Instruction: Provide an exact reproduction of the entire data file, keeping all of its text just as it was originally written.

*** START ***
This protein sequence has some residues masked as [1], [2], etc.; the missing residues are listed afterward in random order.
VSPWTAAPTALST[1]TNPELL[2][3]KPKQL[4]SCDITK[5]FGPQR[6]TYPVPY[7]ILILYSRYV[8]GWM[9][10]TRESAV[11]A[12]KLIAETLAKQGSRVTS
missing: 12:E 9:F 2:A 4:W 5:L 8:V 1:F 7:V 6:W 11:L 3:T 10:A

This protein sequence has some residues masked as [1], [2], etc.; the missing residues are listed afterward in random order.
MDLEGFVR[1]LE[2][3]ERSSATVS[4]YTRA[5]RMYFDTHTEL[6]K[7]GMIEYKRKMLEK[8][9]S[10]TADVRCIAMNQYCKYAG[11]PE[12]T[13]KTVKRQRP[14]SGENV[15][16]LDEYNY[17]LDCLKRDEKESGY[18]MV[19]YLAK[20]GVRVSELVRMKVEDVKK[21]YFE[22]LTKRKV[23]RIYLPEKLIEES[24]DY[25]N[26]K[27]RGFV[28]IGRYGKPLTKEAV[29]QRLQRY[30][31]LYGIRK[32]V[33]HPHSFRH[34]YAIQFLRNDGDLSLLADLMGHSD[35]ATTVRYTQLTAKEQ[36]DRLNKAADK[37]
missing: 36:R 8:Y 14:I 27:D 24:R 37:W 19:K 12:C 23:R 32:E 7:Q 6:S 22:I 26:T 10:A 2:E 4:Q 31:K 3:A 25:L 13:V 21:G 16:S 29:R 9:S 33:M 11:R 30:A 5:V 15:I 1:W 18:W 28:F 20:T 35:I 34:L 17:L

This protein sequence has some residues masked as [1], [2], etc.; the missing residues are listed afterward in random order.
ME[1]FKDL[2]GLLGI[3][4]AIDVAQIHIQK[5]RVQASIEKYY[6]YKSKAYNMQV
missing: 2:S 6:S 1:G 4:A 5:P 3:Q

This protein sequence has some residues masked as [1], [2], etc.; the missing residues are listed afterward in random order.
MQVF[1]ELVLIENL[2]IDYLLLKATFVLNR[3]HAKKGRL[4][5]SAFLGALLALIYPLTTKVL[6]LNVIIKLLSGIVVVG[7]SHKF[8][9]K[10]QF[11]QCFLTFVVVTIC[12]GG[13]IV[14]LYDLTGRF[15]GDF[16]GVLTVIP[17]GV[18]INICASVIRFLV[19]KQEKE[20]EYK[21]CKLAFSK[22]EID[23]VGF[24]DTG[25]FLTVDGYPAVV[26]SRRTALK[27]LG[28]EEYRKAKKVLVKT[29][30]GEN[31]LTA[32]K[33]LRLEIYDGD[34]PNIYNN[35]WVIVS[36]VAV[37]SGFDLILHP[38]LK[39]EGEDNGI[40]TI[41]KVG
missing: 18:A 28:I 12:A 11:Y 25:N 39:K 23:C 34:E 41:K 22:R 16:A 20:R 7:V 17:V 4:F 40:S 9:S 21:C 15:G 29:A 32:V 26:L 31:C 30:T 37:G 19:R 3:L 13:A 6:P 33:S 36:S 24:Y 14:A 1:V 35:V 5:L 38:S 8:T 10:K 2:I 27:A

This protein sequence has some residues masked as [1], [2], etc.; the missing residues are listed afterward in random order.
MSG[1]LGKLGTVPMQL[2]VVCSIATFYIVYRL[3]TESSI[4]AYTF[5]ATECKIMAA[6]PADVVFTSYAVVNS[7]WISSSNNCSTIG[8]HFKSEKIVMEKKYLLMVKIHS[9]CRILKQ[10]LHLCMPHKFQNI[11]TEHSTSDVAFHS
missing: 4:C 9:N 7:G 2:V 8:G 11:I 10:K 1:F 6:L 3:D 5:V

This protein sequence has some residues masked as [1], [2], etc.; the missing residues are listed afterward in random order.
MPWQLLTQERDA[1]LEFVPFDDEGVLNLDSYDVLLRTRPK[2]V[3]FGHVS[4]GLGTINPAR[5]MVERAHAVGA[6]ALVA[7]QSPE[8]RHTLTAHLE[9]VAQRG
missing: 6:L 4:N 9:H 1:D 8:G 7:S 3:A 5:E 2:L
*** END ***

This protein sequence has some residues masked as [1], [2], etc.; the missing residues are listed afterward in random order.
VSPWTAAPTALST[1]TNPELL[2][3]KPKQL[4]SCDITK[5]FGPQR[6]TYPVPY[7]ILILYSRYV[8]GWM[9][10]TRESAV[11]A[12]KLIAETLAKQGSRVTS
missing: 12:E 9:F 2:A 4:W 5:L 8:V 1:F 7:V 6:W 11:L 3:T 10:A

This protein sequence has some residues masked as [1], [2], etc.; the missing residues are listed afterward in random order.
MDLEGFVR[1]LE[2][3]ERSSATVS[4]YTRA[5]RMYFDTHTEL[6]K[7]GMIEYKRKMLEK[8][9]S[10]TADVRCIAMNQYCKYAG[11]PE[12]T[13]KTVKRQRP[14]SGENV[15][16]LDEYNY[17]LDCLKRDEKESGY[18]MV[19]YLAK[20]GVRVSELVRMKVEDVKK[21]YFE[22]LTKRKV[23]RIYLPEKLIEES[24]DY[25]N[26]K[27]RGFV[28]IGRYGKPLTKEAV[29]QRLQRY[30][31]LYGIRK[32]V[33]HPHSFRH[34]YAIQFLRNDGDLSLLADLMGHSD[35]ATTVRYTQLTAKEQ[36]DRLNKAADK[37]
missing: 36:R 8:Y 14:I 27:D 24:R 37:W 19:K 12:C 23:R 32:E 7:Q 6:S 22:I 26:T 10:A 2:E 4:Q 31:K 3:A 25:L 13:V 21:G 16:S 29:R 9:S 33:M 11:R 30:A 5:V 15:I 1:W 18:W 28:F 20:T 35:I 34:L 17:L

This protein sequence has some residues masked as [1], [2], etc.; the missing residues are listed afterward in random order.
ME[1]FKDL[2]GLLGI[3][4]AIDVAQIHIQK[5]RVQASIEKYY[6]YKSKAYNMQV
missing: 2:S 6:S 1:G 4:A 5:P 3:Q

This protein sequence has some residues masked as [1], [2], etc.; the missing residues are listed afterward in random order.
MQVF[1]ELVLIENL[2]IDYLLLKATFVLNR[3]HAKKGRL[4][5]SAFLGALLALIYPLTTKVL[6]LNVIIKLLSGIVVVG[7]SHKF[8][9]K[10]QF[11]QCFLTFVVVTIC[12]GG[13]IV[14]LYDLTGRF[15]GDF[16]GVLTVIP[17]GV[18]INICASVIRFLV[19]KQEKE[20]EYK[21]CKLAFSK[22]EID[23]VGF[24]DTG[25]FLTVDGYPAVV[26]SRRTALK[27]LG[28]EEYRKAKKVLVKT[29][30]GEN[31]LTA[32]K[33]LRLEIYDGD[34]PNIYNN[35]WVIVS[36]VAV[37]SGFDLILHP[38]LK[39]EGEDNGI[40]TI[41]KVG
missing: 18:A 28:I 12:A 11:Y 25:N 39:K 23:C 34:E 41:K 22:R 16:A 20:R 7:V 17:V 4:F 40:S 9:S 21:C 15:G 29:A 32:V 26:L 31:C 30:T 37:G 19:R 3:L 13:A 6:P 33:S 36:S 24:Y 14:A 1:V 35:V 5:L 38:S 8:T 10:K 2:I 27:A

This protein sequence has some residues masked as [1], [2], etc.; the missing residues are listed afterward in random order.
MSG[1]LGKLGTVPMQL[2]VVCSIATFYIVYRL[3]TESSI[4]AYTF[5]ATECKIMAA[6]PADVVFTSYAVVNS[7]WISSSNNCSTIG[8]HFKSEKIVMEKKYLLMVKIHS[9]CRILKQ[10]LHLCMPHKFQNI[11]TEHSTSDVAFHS
missing: 4:C 9:N 7:G 2:V 8:G 11:I 10:K 1:F 6:L 3:D 5:V

This protein sequence has some residues masked as [1], [2], etc.; the missing residues are listed afterward in random order.
MPWQLLTQERDA[1]LEFVPFDDEGVLNLDSYDVLLRTRPK[2]V[3]FGHVS[4]GLGTINPAR[5]MVERAHAVGA[6]ALVA[7]QSPE[8]RHTLTAHLE[9]VAQRG
missing: 6:L 4:N 9:H 1:D 8:G 7:S 3:A 5:E 2:L